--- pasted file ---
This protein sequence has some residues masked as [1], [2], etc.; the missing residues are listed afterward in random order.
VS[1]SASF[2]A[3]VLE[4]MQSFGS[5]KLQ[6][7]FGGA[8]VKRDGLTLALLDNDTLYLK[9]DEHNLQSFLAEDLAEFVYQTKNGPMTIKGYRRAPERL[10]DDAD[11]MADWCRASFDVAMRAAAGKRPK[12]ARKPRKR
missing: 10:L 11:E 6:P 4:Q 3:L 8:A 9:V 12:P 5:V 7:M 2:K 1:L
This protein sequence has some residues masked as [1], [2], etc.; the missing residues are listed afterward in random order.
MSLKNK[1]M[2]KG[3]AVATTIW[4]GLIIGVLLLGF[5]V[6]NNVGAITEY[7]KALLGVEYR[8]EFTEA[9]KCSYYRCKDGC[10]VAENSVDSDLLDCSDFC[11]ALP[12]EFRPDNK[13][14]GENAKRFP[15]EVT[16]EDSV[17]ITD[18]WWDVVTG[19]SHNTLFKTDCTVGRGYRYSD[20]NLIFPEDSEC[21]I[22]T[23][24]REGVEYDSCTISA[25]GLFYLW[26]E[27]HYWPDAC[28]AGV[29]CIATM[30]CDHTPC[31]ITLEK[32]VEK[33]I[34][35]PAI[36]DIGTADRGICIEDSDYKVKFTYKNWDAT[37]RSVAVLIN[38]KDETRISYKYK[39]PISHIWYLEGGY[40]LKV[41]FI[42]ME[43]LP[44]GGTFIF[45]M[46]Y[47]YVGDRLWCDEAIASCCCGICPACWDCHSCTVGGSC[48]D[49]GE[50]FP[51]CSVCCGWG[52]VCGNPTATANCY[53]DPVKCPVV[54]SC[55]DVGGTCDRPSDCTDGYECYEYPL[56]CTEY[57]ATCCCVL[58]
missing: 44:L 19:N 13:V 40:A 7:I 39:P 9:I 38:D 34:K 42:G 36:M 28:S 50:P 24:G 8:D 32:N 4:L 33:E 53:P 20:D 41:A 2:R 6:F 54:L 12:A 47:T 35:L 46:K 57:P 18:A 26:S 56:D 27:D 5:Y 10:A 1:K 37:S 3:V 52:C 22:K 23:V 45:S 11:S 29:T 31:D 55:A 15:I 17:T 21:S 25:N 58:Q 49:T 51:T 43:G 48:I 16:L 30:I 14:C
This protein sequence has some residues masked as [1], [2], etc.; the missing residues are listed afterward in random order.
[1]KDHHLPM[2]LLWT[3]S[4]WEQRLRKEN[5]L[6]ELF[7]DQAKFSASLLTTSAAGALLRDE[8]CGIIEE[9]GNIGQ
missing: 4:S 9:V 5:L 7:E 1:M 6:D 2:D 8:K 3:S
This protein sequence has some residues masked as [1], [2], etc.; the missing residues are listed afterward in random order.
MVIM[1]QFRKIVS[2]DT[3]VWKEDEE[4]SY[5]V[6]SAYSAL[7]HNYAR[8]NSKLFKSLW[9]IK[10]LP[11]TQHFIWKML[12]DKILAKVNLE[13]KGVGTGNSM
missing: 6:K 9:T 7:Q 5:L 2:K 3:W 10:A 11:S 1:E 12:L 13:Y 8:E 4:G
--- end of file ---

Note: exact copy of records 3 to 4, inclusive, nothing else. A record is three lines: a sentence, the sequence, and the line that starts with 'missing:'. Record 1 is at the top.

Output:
This protein sequence has some residues masked as [1], [2], etc.; the missing residues are listed afterward in random order.
[1]KDHHLPM[2]LLWT[3]S[4]WEQRLRKEN[5]L[6]ELF[7]DQAKFSASLLTTSAAGALLRDE[8]CGIIEE[9]GNIGQ
missing: 4:S 9:V 5:L 7:E 1:M 6:D 2:D 8:K 3:S
This protein sequence has some residues masked as [1], [2], etc.; the missing residues are listed afterward in random order.
MVIM[1]QFRKIVS[2]DT[3]VWKEDEE[4]SY[5]V[6]SAYSAL[7]HNYAR[8]NSKLFKSLW[9]IK[10]LP[11]TQHFIWKML[12]DKILAKVNLE[13]KGVGTGNSM
missing: 6:K 9:T 7:Q 5:L 2:K 3:W 10:A 11:S 1:E 12:L 13:Y 8:E 4:G